Then came the infor­ma­ti­on from the coast­guard that the boat had been found »in good con­di­ti­on«, the SAR mis­si­on was over. No fur­ther infor­ma­ti­on. All souls well! Very plea­sed to hear that!

We turn around and head for Raudfjord, whe­re we spend a lovely hour in the late morning in Hamil­ton­buk­ta. In the after­noon, Sep­tem­ber shows what it can do on a good day. Deep sun over rug­ged moun­tains, warm light on red­dish-brown rocks. An ama­zing after­noon!

Gal­le­ry – Raudfjord – 19th Sep­tem­ber 2017

Click on thumb­nail to open an enlar­ged ver­si­on of the spe­ci­fic pho­to.

Sai­ling boat lost and found

The­re have been strong winds up to storm for­ce in nort­hern Spits­ber­gen yes­ter­day (Mon­day). Two smal­ler boats seem to have got­ten into poten­ti­al­ly serious dif­fi­cul­ties. Emer­gen­cy signals have been trig­ge­red and search and res­cue for­ces are in the area with heli­co­p­ters and coast guard ships.

SV Anti­gua (whe­re the pre­sent aut­hor is on board) is also in the area, but we did not have more pro­blems than some cases of sea­sick­ness during our sai­ling pas­sa­ge yes­ter­day. So SV Anti­gua is NOT affec­ted by any serious pro­blems.

Update: after several hours sear­ching in the nor­thwest of Spits­ber­gen, whe­re also several tou­rist ships inclu­ding SV Anti­gua assis­ted, the boat was on Tues­day found „in good con­di­ti­on“. The SAR mis­si­on was offi­cial­ly aban­do­ned by the coast guard. It was later sta­ted that it was a local boat from Lon­gye­ar­by­en. The emer­gen­cy signal posi­ti­on was from Mag­da­le­n­efjord, while the boat was found in Wij­defjord, almost 100 km away as the ivory gull flies. The emer­gen­cy signal had been trig­ger auto­ma­ti­cal­ly without the crew being awa­re of it; pro­bab­ly, the emer­gen­cy beacon was lost in hea­vy seas and trig­ge­red its­elf.

Wind for­ce 8 on Mon­day at the north coast of Spits­ber­gen. Pho­to © Alex­an­der Lembke.

Storm Spitsbergen

Strong wind up to storm for­ce in North Spits­ber­gen

The­re have been strong winds up to storm for­ce in nort­hern Spits­ber­gen yes­ter­day (Mon­day – 2017/09/18). Two smal­ler boats seem to have got­ten into poten­ti­al­ly serious dif­fi­cul­ties. Emer­gen­cy signals have been trig­ge­red and search and res­cue for­ces are in the area with heli­co­p­ters and coast guard ships.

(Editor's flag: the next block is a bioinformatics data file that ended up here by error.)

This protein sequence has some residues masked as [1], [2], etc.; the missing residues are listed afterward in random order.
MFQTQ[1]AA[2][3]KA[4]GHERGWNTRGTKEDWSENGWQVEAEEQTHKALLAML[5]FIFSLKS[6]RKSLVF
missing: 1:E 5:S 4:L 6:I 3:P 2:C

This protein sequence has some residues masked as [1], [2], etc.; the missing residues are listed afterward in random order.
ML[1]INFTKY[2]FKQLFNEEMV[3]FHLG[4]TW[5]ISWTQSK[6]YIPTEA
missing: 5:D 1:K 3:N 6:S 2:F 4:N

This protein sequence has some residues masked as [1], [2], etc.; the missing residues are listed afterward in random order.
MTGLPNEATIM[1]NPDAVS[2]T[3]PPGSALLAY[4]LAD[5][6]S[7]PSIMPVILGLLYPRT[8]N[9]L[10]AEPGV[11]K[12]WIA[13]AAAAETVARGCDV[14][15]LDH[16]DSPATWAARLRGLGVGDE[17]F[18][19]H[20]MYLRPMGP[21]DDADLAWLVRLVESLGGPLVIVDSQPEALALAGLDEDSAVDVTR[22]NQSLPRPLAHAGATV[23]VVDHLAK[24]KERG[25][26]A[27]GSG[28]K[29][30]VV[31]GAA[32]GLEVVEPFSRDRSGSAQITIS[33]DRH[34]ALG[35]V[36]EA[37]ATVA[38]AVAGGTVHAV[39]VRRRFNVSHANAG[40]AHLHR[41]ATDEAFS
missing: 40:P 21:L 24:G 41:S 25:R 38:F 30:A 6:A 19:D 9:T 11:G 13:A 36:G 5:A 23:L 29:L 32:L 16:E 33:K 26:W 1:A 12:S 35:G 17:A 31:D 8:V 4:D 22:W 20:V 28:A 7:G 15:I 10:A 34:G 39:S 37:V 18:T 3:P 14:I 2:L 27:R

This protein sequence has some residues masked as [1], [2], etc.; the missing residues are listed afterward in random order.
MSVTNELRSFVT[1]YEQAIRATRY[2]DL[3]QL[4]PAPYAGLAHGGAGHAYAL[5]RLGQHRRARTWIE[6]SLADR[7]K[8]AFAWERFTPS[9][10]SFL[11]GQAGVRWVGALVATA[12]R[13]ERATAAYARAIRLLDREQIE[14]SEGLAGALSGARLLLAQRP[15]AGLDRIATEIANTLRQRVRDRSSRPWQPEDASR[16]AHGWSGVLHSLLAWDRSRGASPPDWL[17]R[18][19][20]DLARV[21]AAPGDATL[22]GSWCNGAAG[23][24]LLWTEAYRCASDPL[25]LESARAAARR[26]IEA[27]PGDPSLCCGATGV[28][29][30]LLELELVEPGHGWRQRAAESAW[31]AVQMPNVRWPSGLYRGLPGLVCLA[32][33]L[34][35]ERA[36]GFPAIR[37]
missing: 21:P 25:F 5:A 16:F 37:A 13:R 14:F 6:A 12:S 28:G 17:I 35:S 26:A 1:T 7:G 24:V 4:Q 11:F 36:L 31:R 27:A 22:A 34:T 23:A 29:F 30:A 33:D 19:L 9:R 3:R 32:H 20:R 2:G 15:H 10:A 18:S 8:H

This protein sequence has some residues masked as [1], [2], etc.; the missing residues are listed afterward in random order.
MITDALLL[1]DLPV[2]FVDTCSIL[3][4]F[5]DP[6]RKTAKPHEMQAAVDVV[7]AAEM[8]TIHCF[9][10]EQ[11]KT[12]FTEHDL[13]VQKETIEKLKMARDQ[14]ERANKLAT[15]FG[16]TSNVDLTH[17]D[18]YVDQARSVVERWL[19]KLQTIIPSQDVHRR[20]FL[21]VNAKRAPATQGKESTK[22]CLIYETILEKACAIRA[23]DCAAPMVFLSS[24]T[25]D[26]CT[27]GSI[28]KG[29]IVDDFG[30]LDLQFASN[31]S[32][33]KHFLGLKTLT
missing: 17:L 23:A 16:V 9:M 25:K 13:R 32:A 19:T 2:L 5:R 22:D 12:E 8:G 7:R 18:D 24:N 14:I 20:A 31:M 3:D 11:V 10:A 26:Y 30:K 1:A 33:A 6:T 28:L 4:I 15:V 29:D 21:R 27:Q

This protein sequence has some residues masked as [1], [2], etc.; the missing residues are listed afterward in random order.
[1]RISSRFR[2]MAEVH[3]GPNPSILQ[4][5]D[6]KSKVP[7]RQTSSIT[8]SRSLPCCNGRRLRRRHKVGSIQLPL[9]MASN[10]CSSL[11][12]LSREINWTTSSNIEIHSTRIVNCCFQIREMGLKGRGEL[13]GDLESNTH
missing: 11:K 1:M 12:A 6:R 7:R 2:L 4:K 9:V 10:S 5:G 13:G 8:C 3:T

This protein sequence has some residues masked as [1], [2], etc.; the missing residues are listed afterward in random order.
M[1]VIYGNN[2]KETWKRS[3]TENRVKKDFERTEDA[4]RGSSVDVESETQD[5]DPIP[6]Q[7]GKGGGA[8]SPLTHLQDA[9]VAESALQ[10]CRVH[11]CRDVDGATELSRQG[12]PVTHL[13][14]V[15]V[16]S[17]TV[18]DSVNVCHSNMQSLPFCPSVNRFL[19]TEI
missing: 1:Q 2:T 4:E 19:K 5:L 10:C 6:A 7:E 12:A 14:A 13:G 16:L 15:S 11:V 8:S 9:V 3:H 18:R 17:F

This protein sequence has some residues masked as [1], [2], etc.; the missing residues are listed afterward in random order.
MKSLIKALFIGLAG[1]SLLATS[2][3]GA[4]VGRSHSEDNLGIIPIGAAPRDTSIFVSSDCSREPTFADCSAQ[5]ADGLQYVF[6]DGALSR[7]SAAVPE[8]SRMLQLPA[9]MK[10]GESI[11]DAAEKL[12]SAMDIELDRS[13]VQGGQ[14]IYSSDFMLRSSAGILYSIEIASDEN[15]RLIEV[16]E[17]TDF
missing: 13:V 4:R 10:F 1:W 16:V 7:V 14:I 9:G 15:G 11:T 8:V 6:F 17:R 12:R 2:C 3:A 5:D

SV Anti­gua (whe­re the pre­sent aut­hor is on board) is also in the area, but we did not have more pro­blems than some cases of sea­sick­ness during our sai­ling pas­sa­ge yes­ter­day. So SV Anti­gua is NOT affec­ted by any serious pro­blems.

Update: after several hours sear­ching in the nor­thwest of Spits­ber­gen, whe­re SV Anti­gua also assis­ted, the boat was found »in good con­di­ti­on«. The SAR mis­si­on was offi­cial­ly aban­do­ned by the coast guard. At the moment, no fur­ther details regar­ding the iden­ti­ty of the boat or other are avail­ab­le.

Update: Accord­ing to Sval­bard­pos­ten, it was a local sai­ling boat from Lon­gye­ar­by­en. The emer­gen­cy beacon was lost and auto­ma­ti­cal­ly acti­va­ted during hea­vy wea­ther. The crew was not awa­re of that.

Source: Rolf Stan­ge via OnSat-Mail direct­ly from SV Anti­gua

A lot of wind – 18th Sep­tem­ber 2017

Accord­ing to the wea­ther fore­cast, today should have been our day for a lan­ding on Mof­fen. Litt­le wind and hope­ful­ly calm seas. So we left Mus­ham­na in the morning with high spi­rits and soon we set sails – this in its­elf should have made us sus­pi­cious, and actual­ly, it did – and cour­se for Mof­fen. Soon, the wind and sea picked up, and quick­ly it beca­me clear that Mof­fen was not a place to be today. So we tur­ned to the west, Raudfjord or so. Mean­while, the wind had picked up, for­ce 7 to 8, 9 in gusts, and the waves were qui­te impres­si­ve. Real sai­ling, which many enjoy­ed on deck, but it has to be said that not ever­y­bo­dy enjoy­ed it.

Pho­to – A lot of wind – 18th Sep­tem­ber 2017